Archbishop Justin Welby responded to Bishop Thomas’ offer to resign and gave permission for public consideration.
‘I am very grateful to you for writing so fully and openly to me about your knowledge of the events around Jonathan Fletcher. It is a shocking and tragic matter and as you rightly identify it is very important for us to listen carefully to all who have been abused and all who feel their trust has been ruined and are concerned about how they move forward. I am very glad to learn of the steps you have taken and are continuing to take. It is a gospel imperative that we care for all and value all and so ensuring we are a safe church for all is a key part of our calling. I am very pleased that you are writing to the clergy and do pass on my own concerns about these matters. I want also to thank you Rod for the leadership you are showing in this regard and pray for you in all that you are undertaking.’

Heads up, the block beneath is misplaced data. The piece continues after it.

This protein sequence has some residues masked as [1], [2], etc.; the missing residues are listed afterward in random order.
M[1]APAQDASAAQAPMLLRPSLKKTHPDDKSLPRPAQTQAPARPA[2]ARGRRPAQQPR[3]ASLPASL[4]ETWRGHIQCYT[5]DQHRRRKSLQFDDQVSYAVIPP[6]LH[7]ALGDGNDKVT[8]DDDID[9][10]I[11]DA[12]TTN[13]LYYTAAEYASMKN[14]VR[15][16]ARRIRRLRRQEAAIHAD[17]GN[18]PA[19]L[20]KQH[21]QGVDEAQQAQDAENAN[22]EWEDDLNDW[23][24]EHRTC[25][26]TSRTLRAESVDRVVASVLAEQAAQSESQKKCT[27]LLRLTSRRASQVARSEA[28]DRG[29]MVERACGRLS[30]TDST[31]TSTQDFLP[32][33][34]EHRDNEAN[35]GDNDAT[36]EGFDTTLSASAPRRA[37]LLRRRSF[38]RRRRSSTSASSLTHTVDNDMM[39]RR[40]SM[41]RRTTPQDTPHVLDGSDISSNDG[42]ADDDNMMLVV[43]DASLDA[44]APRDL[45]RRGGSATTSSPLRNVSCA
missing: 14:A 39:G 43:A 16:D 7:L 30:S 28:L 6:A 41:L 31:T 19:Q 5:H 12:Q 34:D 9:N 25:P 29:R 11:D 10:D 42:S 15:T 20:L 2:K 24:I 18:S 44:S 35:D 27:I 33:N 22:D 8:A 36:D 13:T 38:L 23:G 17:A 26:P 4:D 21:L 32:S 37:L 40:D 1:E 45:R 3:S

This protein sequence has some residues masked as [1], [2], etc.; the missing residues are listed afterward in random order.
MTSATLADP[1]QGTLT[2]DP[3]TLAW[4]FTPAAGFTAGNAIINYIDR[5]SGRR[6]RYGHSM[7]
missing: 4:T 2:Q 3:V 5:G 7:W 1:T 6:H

Bishop Thomas also shed some light as to why that he was unable to episcopally assert himself after the story came to light. Safeguarding and GDPR rules limited the bishop’s abilities.
“Separately, I intend to pursue those recommendations in the report that relate to the sharing of information when a clergyperson’s permission to officiate (PTO) is withdrawn. This has been the cause of much misunderstanding. The GDPR requirements of confidentiality that apply in these cases mean that third parties seldom hear of the reasons for such a withdrawal – if they hear at all. This situation does not encourage proper adherence to PTO requirements. In my own case, I had pastoral responsibilities at Emmanuel but no safeguarding oversight; this meant that to a substantial extent, I was treated as a ‘third party’.”
Thomas will also be meeting with the Interim Director of the National Safeguarding Team and staff of Thirtyone:8 to further discuss how to better handle such problems.